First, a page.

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Closer Now - Four Videos, 2008

Closer Now
Four Videos

January 17 - February 22, 2008
Opening reception January 17, 7-9 pm

Uri Aran
Leigh Johnson
Leigh Ledare
Natsuki Uruma

Press release

Rivington Arms is proud to present Closer Now, our first group video exhibition. Aran, Johnson, Ledare, and Uruma are not exclusively video artists, each work with other mediums including sculpture, photography, and performance. In these four videos the artists explore the duality of tension and relationships - between mother and child, artist and muse, life and death, grief and humor. The artist’s presence is integral to their work, either on camera or through their audible off-screen direction.

Uri Aran

Seemingly oppositional qualities of grief and comedy work in concert to explore both belief and doubt - Belief in sentiment and experience but doubt about the purposes for which they are deployed.

Leigh Johnson

I have been working with my mother over the past few years, making photographs and videos. This video reveals the implicit tensions within a mother daughter relationship. It also explores the issue of age and the shifts that occur. The balance between shame, uncertainty and confidence is in constant fluctuation.

Leigh Ledare

Leigh Ledare’s single channel video The Model consists of an image of Ledare’s mother, eyes closed, lying nearly motionless in a hospital bed. Having directly undergone a surgery she appears still anesthetized. Paired with this visual is an unedited audio recording made the day prior to the surgery. In this reflection Ledare has his mother discuss the relationship of the model to the photographer. A glimpse into her viewpoint as the subject of her son’s work, her statement alludes to issues of dependence and authorship that arise in their relationship. Conflating his mother, the model, with his mother, the patient, Ledare focuses on the gap between the violence inherent in the act of representation and the anticipated, yet knowingly uncertain, results of that action. In The Model, Ledare’s mother has undergone two separate yet seemingly related operations: one surgical, one artistic. She is found held in a state of suspended awareness, prior to awakening to discover the results of these operations. Reflecting succinctly and directly about the act of being photographed, her speech is both an expression of the discrepancy between self-projection and representation, and a plea to be redeemed as a creative individual.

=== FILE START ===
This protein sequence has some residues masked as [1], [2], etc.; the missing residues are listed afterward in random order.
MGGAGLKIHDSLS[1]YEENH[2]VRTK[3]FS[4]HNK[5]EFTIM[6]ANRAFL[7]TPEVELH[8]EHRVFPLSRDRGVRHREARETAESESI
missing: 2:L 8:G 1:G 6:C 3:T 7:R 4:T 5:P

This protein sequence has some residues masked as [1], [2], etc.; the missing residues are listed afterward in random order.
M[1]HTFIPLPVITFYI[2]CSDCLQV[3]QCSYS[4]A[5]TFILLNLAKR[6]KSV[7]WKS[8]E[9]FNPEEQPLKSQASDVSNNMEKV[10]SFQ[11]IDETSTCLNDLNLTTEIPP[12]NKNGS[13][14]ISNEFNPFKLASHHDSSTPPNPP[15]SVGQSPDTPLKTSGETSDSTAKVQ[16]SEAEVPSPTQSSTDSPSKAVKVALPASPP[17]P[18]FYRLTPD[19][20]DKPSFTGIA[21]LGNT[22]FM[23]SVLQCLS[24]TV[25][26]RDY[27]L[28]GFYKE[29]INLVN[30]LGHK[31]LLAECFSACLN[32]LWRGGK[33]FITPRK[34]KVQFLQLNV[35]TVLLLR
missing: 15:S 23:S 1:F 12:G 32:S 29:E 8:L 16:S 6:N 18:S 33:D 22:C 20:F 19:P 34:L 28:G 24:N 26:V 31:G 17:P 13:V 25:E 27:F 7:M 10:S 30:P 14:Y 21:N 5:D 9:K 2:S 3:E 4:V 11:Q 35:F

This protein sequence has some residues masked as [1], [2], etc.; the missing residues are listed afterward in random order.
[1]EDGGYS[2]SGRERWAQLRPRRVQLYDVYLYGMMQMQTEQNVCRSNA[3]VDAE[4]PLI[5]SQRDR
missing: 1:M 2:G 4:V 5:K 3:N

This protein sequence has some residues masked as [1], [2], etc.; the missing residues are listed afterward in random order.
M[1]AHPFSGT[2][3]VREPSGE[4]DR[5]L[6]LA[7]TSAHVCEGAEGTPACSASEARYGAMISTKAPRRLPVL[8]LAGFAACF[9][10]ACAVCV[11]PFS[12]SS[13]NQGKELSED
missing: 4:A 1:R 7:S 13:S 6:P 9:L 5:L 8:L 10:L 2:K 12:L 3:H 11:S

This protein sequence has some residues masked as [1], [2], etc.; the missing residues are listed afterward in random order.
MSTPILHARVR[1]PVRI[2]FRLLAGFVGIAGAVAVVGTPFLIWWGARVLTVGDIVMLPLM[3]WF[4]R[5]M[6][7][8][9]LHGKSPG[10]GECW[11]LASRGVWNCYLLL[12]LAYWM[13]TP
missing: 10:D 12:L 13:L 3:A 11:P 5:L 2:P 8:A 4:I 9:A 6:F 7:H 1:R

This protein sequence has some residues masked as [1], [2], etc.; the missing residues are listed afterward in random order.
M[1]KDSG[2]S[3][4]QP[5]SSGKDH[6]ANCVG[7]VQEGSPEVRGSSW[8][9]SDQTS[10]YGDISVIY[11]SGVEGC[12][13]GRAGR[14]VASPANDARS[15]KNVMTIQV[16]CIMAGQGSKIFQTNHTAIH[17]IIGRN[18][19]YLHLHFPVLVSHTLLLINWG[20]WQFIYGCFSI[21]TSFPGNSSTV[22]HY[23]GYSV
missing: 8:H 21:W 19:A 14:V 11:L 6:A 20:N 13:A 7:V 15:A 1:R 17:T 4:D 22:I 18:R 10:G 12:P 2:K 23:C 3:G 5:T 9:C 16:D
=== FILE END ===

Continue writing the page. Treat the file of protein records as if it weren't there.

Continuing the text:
Natsuki Uruma

kiss is a short video which I recorded myself while visiting an unknown, a transient occupant of a welfare mortuary in Osaka. In this small industrial hometown where I grew up, the funded funerals of the homeless people are served daily by the every local authorities of Osaka. Each homeless body awaits their guest 42 hours until he is being taken to the crematory within their own shrines.

In kiss, the viewer witnesses the tension builds up as I lift up a coffin cover and a night porter enters the room. I hastily leave the mortuary after our lips meets.
This brief bodily encounter was shot by using a hand-held camera, the video present a straight observation of my problematic interrelationship between self and perverted otherness within multiple identities. Ambivalent nature of this event continues to reflect the duality of kissing as a gesture of “Hello” or “Good-bye”.

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